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MySpace will use filtering software to block copyrighted music hosted without permission on members' pages, the site said. It will permanently delete the accounts of people who upload tunes a number of times.

MySpace will use the Gracenote audio identification technology to identify audio recordings uploaded by its members. Once identified, copyrighted music uploaded without permission will be blocked.

"MySpace is staunchly committed to protecting artists' rights – whether those artists are on major labels or are independent acts," said Chris DeWolfe, chief executive and co-founder of MySpace. "This is another important step we're taking to ensure artists control the content they create."

MySpace is owned by Fox Interactive, a division of News Corporation, the Rupert Murdoch-controlled global media company. "Consistent with MySpace's current policy, individuals who repeatedly attempt to upload unauthorized music will have their accounts permanently deleted," said the company's statement.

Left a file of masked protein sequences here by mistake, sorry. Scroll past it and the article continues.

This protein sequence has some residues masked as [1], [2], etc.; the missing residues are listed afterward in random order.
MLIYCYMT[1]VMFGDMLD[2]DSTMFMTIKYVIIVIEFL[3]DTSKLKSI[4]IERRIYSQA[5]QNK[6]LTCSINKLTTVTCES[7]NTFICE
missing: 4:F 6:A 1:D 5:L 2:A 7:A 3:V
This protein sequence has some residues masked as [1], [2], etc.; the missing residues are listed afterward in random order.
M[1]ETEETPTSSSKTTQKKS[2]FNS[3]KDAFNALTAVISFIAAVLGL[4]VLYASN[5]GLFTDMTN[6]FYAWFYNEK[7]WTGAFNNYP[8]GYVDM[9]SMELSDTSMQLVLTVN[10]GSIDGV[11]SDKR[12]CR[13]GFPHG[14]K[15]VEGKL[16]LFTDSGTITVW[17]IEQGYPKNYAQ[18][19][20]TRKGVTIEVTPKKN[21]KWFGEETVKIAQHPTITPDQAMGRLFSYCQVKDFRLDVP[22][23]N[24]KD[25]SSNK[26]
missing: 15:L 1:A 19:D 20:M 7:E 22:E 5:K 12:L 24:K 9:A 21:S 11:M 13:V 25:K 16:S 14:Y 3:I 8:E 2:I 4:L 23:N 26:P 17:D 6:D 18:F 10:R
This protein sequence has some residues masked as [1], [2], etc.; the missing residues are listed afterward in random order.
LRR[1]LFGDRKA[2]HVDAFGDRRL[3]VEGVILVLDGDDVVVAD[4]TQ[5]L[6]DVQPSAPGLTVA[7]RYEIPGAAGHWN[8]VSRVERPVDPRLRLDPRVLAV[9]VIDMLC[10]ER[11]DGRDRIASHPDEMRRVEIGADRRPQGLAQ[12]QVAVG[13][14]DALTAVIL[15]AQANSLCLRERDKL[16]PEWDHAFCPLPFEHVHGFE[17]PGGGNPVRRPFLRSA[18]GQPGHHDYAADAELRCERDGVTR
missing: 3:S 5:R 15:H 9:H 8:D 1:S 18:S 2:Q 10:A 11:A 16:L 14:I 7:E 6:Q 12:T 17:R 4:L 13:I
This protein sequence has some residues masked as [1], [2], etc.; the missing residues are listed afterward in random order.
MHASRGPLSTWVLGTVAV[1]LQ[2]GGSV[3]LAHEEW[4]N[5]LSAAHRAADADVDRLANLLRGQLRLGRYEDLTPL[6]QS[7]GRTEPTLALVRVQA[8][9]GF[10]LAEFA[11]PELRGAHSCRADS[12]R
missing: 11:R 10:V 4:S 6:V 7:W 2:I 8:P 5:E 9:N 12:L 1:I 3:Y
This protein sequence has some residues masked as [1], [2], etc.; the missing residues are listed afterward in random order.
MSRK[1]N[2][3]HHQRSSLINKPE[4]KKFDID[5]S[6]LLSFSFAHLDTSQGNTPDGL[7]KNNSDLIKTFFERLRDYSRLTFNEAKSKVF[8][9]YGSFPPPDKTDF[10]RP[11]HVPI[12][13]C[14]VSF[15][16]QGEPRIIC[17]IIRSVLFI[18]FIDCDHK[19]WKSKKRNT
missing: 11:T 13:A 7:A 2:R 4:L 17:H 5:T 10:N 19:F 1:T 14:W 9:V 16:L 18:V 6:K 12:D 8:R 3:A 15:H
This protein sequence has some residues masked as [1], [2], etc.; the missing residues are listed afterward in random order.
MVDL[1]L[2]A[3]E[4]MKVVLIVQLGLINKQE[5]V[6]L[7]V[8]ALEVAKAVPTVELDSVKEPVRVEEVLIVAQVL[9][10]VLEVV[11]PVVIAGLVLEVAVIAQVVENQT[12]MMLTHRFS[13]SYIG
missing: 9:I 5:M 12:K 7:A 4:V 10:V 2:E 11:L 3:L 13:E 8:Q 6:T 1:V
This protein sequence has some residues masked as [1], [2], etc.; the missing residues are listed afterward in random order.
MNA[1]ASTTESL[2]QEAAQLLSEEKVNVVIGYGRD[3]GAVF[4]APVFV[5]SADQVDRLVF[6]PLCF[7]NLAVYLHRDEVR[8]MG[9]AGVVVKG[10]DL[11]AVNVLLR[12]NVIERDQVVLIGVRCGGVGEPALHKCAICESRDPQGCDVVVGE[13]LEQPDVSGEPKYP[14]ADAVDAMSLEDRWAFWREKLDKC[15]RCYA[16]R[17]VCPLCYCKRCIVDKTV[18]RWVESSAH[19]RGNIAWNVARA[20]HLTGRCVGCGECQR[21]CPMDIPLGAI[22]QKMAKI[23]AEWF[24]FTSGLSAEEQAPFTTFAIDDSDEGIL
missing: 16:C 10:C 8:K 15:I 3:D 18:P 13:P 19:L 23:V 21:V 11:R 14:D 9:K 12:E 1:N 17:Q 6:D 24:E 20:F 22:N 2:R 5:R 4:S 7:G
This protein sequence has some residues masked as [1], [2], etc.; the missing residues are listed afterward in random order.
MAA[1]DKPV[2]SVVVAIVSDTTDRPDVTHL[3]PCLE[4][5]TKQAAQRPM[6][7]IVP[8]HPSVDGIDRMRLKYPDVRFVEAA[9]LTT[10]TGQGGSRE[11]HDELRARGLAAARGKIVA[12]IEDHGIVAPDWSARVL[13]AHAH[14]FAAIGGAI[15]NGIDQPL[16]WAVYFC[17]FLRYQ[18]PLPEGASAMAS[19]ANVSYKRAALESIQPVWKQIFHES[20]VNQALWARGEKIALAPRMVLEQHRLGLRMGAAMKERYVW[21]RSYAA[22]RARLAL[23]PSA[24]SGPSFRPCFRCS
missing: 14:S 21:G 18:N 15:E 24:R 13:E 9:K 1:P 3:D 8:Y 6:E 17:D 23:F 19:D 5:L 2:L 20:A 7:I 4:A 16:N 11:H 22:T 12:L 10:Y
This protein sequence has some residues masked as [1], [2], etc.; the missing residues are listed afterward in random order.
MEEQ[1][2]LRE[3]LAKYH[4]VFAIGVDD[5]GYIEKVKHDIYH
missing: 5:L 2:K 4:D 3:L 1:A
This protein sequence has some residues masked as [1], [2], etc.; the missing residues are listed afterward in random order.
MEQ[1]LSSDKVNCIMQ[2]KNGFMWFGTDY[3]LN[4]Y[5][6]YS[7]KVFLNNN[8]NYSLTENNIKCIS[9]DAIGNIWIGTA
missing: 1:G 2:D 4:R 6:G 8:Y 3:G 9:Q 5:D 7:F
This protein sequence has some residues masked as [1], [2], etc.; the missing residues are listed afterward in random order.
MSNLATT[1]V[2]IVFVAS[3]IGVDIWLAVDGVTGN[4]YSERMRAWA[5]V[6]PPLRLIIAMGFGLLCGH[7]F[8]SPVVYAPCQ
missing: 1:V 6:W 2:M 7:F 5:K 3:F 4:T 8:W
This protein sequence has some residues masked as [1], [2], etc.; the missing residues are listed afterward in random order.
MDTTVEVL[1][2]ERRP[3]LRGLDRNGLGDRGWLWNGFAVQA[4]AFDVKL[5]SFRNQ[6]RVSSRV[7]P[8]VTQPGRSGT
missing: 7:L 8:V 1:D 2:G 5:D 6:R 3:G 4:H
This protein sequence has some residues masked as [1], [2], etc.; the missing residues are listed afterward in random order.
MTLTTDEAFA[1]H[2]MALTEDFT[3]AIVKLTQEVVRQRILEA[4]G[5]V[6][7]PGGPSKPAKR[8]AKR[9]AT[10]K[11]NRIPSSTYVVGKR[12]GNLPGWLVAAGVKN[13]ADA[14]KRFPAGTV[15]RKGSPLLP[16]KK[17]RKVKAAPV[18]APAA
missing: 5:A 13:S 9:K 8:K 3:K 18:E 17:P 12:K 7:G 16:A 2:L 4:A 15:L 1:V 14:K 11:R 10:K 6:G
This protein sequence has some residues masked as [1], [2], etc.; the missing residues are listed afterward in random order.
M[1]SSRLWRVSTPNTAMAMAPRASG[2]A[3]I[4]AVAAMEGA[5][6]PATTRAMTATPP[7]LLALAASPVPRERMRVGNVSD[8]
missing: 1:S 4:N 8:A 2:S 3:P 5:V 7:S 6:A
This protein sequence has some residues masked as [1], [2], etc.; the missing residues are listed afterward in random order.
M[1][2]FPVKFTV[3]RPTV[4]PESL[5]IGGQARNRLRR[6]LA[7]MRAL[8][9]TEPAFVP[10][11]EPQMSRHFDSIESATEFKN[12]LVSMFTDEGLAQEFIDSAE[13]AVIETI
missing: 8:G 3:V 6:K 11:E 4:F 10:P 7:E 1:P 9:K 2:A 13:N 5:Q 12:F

It is the latest example of major new web businesses bringing their sites into line with copyright law. Almost immediately after Google agreed to purchase YouTube for $1.65 billion in stock, the site deleted 30,000 videos at the request of a Japanese lobby group.

This week YouTube was in the process of taking down thousands more clips. US TV channel Comedy Central, which broadcasts YouTube favourite The Daily Show, asked for all clips of its programmes to be removed.

Gracenote's audio identification technology is already used by Apple's iTunes to identify songs imported from CD into the iTunes system. Gracenote last year purchased the audio identification technology developed by Phillips.

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OUT-LAW.COM is part of international law firm Pinsent Masons.

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